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Cain F.

By Cain's mom, Linda

Cain Franklin

Warrenton, Virginia

My son Cain exhibited a unique and joyful spirit from the very beginning. At age seven he asked for a tuxedo and a Bowflex for Christmas. In the second grade Cain dressed up as Bill Gates for his private school’s "Famous People Day." Growing up, his favorite toy was a cash register and Cain would open up little shops and sell things to me. Despite excellent grades in school, he had some behavioral problems and I took him to be tested for ADD. The results determined Cain did not have ADD, but rather he had an extremely high IQ; he wasn't being stimulated in school and would finish his work before everyone else.

At a young age Cain proved to be an exceptional martial artist and was presented with his second Dan (rank) black belt at just 11 years old. As soon as he picked up a football he joined a league and within two weeks, he replaced the coach's son as quarterback.

Cain’s personality was larger than life. He could carry on conversations with anyone, no matter their age, and had a contagious smile. Despite Cain’s popularity and leader persona in school, he always befriended the underdog. He also taught himself how to play the guitar and in weeks, he was writing his own songs. Cain and I shared an unbreakable bond. He was truly gifted and his life seemed blessed - I truly loved him.

When Cain was older he started using alcohol and marijuana, which began to affect his school work and his personality. I sent him to a 28 day treatment facility and later to an outdoor-education program in an attempt to try and discourage his drug usage. However, each time Cain returned home he went right back to using.

When Cain and I moved into town, there would be people coming and going from our house at all hours. I saw evidence of pills and he admitted to using them. I started losing control over Cain’s actions and every time I went downstairs, the den in my house had a haze of pot. I tried to set boundaries, all of which were ignored. Thus, I retreated to my bedroom, only getting up to throw people out if I had the strength to muster. When I slept, it was always a-light - I felt I had to remain vigilant - hearing things break and sometimes hearing nothing at all, which was even worse.

I started to notice that my spoons were going missing and the ones I did find had black marks on the bottom. I also was finding bits of cotton and Q-tips everywhere. I still had no idea of what was going on. Once I discovered a needle, I understood.

I began having to take regular trips to the Emergency Room when I would find Cain passed out on the floor. I then sent Cain to another treatment facility and, on his return, to AA and NA meetings. I watched my son go from a robust young man, to a pale, skinny kid with broken out skin. I accompanied him through many self-detoxes and was by his side when he underwent various withdrawal stages - the chills, fevers, diarrhea, vomiting, cramps, and him pacing for hours. But in the end, Cain went right back to using.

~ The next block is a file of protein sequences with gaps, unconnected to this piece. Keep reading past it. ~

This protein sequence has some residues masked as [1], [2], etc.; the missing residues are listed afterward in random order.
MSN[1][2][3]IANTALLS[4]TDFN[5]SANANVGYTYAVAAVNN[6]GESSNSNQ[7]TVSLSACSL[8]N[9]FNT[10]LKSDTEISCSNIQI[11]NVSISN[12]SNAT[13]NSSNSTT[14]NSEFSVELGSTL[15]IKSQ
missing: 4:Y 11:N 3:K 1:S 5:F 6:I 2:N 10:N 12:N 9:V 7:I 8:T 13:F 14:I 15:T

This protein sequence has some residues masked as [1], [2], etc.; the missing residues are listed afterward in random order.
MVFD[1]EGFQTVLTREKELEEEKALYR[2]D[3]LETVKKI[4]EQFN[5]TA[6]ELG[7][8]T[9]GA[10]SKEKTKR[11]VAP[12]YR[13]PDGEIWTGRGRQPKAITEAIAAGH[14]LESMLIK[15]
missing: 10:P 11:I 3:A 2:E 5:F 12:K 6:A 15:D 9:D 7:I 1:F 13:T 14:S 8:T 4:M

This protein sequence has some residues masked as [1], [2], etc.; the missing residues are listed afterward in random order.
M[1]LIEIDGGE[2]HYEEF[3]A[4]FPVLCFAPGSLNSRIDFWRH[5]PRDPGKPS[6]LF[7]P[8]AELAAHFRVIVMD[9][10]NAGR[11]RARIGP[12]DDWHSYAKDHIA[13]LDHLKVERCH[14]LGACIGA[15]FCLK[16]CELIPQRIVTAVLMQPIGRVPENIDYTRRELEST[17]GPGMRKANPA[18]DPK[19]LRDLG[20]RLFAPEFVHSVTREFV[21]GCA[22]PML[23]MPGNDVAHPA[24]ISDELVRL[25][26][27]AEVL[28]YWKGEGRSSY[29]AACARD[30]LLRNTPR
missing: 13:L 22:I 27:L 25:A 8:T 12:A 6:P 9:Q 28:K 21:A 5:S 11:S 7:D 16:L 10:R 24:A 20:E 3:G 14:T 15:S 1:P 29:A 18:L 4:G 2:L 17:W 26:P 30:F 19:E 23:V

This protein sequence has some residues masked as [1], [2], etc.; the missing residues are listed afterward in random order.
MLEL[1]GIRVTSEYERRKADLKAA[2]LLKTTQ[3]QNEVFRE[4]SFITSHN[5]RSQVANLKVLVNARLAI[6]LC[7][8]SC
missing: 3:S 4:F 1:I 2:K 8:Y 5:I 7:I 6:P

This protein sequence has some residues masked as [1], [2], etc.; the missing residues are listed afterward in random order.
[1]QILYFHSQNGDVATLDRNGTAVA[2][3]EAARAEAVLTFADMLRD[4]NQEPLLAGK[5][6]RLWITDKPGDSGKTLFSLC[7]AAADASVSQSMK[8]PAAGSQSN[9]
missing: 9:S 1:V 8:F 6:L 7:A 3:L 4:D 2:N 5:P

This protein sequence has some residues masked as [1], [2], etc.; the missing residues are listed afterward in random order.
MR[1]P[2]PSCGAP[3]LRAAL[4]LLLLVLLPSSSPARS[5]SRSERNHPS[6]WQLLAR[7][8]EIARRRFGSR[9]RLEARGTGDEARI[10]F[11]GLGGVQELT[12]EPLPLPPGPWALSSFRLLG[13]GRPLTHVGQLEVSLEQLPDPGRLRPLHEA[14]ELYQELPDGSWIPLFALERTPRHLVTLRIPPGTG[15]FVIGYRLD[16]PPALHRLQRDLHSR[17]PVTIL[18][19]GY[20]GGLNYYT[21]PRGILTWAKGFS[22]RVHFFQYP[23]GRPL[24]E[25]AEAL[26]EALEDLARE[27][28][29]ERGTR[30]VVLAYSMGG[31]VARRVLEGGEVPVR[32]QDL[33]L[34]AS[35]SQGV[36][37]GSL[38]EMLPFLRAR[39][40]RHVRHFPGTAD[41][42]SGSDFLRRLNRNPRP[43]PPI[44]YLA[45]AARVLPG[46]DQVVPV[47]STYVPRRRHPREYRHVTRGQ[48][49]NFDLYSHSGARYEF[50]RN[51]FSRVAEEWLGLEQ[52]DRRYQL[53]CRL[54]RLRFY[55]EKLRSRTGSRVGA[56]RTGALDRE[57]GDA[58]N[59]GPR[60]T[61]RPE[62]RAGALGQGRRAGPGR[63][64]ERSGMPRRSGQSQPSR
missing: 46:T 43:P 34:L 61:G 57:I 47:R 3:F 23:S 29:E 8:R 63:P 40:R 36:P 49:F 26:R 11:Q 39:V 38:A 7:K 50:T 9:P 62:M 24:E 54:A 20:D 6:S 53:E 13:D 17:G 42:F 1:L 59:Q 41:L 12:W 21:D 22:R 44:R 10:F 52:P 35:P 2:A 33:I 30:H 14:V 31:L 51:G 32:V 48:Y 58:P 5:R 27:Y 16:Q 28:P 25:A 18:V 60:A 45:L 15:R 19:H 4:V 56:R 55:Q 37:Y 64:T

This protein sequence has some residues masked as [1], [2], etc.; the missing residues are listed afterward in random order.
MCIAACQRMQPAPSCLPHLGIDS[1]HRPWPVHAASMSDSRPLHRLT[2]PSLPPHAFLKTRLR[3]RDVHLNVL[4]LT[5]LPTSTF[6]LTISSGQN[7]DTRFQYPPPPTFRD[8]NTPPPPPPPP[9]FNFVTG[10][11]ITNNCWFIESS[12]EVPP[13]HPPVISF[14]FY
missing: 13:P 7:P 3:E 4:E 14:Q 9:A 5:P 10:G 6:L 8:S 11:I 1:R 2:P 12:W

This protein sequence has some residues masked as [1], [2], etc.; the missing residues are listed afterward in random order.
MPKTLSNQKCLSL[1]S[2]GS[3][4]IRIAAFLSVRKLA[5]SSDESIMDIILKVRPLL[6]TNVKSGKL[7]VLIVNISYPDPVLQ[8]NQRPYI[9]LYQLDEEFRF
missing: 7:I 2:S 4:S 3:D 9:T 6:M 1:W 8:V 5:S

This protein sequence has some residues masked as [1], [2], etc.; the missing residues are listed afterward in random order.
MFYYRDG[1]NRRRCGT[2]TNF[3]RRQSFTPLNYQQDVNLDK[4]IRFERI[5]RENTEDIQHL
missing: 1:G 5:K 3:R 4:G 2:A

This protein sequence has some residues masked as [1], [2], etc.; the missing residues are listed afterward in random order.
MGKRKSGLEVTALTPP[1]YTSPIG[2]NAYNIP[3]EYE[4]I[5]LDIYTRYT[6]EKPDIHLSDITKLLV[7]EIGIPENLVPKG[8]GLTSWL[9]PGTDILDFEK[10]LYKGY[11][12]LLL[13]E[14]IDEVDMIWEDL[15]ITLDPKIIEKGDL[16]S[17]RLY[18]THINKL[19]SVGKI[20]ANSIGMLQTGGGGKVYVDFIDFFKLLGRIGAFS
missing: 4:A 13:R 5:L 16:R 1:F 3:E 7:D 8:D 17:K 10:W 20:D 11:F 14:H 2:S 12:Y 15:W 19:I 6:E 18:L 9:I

I used to say all addiction was the same, but I now know opioid and heroin are in their own class, and there is limited treatment available to address opioid addiction specifically.

One day, in the early hours, the police came knocking at the door asking if the boy they found face down and blue in the driveway, was my son. Cain was arrested for being in his car, unresponsive, a needle at his feet, with heroin residue.

The attorney fees, plus the treatments and hospital visits wiped out a good part of my savings. Cain started to steal my jewelry and pawned it for cash. Cain also stole my debit card, spending hundreds and only would return it for more money. I then started to sleep with my wallet and car keys. I hid. I hurt. I didn't know what to do, so I did nothing. I enabled Cain completely. Finally, Cain failed a urine test and was sent to jail for three months.

While Cain was in jail, I would send him some money to purchase junk food from the prison’s commissary store. In turn, Cain would send me letters that showed promise of change. In those months I found some strength and when Cain was released, I kicked him out of my home. Afterwards, Cain was clean for 11 months and started to get his life back on track. He attended AA meetings and exchanged his former druggie friends for models of sobriety. He started kickboxing, going to the gym, and working long, hot hours as a landscaper. We would talk or text on a daily basis and Cain would occasionally come over to talk more. Cain promised me he would pay me back for everything and began making these payments.

Things were looking up; I was getting my baby boy back. Then, four days of silence during which, in my heart, I knew was not good. I got a knock on the door to find an officer and a police chaplain. I was devastated, but also relieved that Cain’s battle was over - though mine was just beginning.

Cain died July 17, 2015, and had been dead for four days, according to when he last used his key card. Cain’s housemates called the landlord because of the smell protruding from his room; his body was only identifiable by his dental records due to the decomposition.

For Cain’s service, I told the director we probably only needed one room. However, it ended up that they had to open up all the rooms due to the amount of people who showed up. People were surprised I spoke about what actually killed him because of the stigma still surrounding addiction. It was as if the dam broke and every week afterwards there was a story of another overdose in the local paper. I realized that if he'd died of cancer, or in a car crash, I'd be getting casseroles; but there were no casseroles. There was just me and my devastated house - holes in walls, doors, broken windows. My house had become my prison.

I miss Cain every single day.


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